Sunday, January 8, 2012

The Man Who Nobody Knew (Wanous)

Documentary reveals spymaster's painful secrets


This family photo was taken in the mid-1950s. William Colby is seated; son Carl, the documentary maker, is second from the right.

This documentary tells the story of William Colby, master spy and one-time director of the CIA who died under mysterious circumstances in 1996. Colby spent his adult life wrapped in the cloak and dagger world of lies, spies and secrecy.

Produced and directed by Colby's son Carl, the film is a slow-moving but fascinating picture of a man who ultimately lived up to the film's title. "The Man Nobody Knew: In Search of My Father" is also an important history lesson about a tumultuous time in 20th Century America, a time when the CIA assassinated foreign leaders, spied on American citizens and plotted government coups around the world.

Spanning his career from beginning to end, the film covers Colby's experiences in World War II, his attempts to help stamp out communism in post-war Italy, his part in the Vietnam War, his appearances before numerous hostile congressional hearings on the CIA, and finally his unusual death.

We hear much about his family life highlighted by numerous family photos. (For a 'superspy,' it's surprising to see so many pictures of him exist.) But in all the snapshots, even the ones of him surrounded by his wife and children, he has a distant look in his eyes, as if he is not really there.

These are not the usual warm and fuzzy family photos -- he seems like a man apart, a man who needs no one, not even his family.

The film features a lot of archival footage and photos, much of which has rarely been seen. And be warned, some of the scenes are quite gruesome.

We watch film of the killing of a suspected Viet Cong enemy, which helped turn U.S. public sentiment against the war. There are scenes of brutal interrogation techniques and several bodies in various stages of death and dismemberment are shown. But the scenes add to the authenticity of the documentary, giving it a gut-wrenching ring of truth.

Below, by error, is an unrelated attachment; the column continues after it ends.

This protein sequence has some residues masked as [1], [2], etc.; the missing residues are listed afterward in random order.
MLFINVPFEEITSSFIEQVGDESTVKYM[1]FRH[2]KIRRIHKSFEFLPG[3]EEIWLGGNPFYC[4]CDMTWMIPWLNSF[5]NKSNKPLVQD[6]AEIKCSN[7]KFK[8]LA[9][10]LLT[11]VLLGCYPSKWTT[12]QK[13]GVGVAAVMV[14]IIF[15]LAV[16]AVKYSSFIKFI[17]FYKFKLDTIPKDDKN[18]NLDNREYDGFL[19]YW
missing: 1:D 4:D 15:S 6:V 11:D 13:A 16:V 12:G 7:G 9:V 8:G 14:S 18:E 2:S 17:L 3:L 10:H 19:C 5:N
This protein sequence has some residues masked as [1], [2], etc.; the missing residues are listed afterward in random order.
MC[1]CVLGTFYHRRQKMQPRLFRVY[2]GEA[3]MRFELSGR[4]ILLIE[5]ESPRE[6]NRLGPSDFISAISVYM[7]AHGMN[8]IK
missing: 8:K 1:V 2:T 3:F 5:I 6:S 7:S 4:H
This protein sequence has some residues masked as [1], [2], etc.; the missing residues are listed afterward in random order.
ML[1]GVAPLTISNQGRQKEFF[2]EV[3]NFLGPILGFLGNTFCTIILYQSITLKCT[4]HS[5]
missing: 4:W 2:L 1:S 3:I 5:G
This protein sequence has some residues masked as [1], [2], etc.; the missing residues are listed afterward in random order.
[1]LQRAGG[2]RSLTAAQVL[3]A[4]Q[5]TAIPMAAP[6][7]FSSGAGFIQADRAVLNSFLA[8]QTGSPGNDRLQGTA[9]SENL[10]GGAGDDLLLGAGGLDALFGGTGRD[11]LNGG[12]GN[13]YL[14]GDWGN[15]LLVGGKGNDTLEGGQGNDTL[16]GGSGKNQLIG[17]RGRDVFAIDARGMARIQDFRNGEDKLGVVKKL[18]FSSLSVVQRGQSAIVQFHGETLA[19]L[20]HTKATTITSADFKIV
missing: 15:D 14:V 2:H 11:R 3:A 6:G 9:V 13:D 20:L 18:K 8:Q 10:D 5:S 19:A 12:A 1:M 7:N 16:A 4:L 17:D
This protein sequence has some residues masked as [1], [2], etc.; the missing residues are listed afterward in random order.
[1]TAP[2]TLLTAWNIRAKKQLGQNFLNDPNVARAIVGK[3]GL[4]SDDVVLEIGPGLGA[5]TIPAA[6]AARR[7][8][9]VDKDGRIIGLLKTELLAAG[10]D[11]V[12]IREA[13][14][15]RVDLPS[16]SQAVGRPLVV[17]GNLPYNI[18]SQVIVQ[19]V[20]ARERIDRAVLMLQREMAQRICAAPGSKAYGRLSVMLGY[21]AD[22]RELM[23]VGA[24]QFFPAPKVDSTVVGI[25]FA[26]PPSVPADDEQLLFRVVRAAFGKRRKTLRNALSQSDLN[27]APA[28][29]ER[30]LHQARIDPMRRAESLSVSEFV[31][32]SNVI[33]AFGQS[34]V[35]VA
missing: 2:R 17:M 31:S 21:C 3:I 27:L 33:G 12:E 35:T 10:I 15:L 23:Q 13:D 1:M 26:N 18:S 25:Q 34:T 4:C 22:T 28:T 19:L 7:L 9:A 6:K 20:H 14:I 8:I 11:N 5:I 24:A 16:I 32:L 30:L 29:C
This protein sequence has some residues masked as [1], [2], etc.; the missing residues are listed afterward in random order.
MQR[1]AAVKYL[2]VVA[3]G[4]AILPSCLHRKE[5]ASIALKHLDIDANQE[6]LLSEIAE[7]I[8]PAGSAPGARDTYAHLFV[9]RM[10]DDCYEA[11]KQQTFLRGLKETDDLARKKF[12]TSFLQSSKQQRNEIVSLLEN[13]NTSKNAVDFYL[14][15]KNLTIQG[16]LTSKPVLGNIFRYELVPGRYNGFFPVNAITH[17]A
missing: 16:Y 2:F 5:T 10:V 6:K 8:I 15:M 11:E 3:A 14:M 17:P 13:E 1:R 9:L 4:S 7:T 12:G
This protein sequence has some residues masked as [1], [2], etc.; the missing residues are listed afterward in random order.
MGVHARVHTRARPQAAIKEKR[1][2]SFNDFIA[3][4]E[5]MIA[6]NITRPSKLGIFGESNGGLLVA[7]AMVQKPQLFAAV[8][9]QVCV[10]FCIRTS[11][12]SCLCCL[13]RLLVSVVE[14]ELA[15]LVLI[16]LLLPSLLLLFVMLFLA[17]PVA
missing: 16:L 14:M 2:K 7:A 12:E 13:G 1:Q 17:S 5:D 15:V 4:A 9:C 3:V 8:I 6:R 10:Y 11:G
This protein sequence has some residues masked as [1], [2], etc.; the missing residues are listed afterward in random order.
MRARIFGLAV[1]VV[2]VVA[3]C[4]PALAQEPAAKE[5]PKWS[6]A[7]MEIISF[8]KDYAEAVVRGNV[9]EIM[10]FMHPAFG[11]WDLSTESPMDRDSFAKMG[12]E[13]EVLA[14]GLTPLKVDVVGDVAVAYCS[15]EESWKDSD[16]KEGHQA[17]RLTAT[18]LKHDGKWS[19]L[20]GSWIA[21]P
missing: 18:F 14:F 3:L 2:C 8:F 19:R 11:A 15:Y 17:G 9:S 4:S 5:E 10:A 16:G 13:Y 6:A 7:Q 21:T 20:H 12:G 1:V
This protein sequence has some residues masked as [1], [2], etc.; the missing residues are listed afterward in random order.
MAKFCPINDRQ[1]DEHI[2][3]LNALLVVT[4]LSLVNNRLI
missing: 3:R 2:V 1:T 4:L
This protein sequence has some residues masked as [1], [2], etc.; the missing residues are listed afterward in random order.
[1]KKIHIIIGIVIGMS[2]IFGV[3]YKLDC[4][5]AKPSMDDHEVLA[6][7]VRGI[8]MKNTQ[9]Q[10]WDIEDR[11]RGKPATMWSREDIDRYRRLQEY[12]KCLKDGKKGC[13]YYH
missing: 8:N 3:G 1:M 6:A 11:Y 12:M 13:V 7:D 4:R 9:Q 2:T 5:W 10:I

There are countless interviews and, if it wasn't for the archival film footage and photos, all that talking could have made the film just another dull documentary. But the well-edited collection of audio and film footage, including spellbinding recordings of President Kennedy, Attorney General Robert F. Kennedy, Secretary of State Dean Rusk and Secretary of Defense Robert McNamara discussing whether to support a coup against South Vietnam's then-president Diem, keep the film from turning into the usual talking-head documentary. But the film does have a few problems.

Director Colby's narration is stilted and not natural, and adds little to the viewer's knowledge of his father other than to show us that the son obviously didn't know his father any better than anyone else. Toward the end of the movie, Colby's ex-wife recounts how shocked she was when he asked for a divorce after nearly 40 years of marriage. But we learn nothing about his life after that.

Research shows that Colby remarried, started a profitable law practice, became a published author, and was portrayed in a video game called, what else, "Spycraft." But the film doesn't mention any of that. And although director Colby implies that his father may have taken his own life over guilt he felt about his epileptic daughter's death, he doesn't follow up on his suspicions or give us any more information.

Or was foul play involved in the mysterious boating death of Colby? We are left to wonder.

But these flaws aside, "The Man Nobody Knew" gives a history of the CIA and tells the story of a family living with a man they thought they knew but didn't. It's a rare peek into some of America's most secret intelligence operations.    

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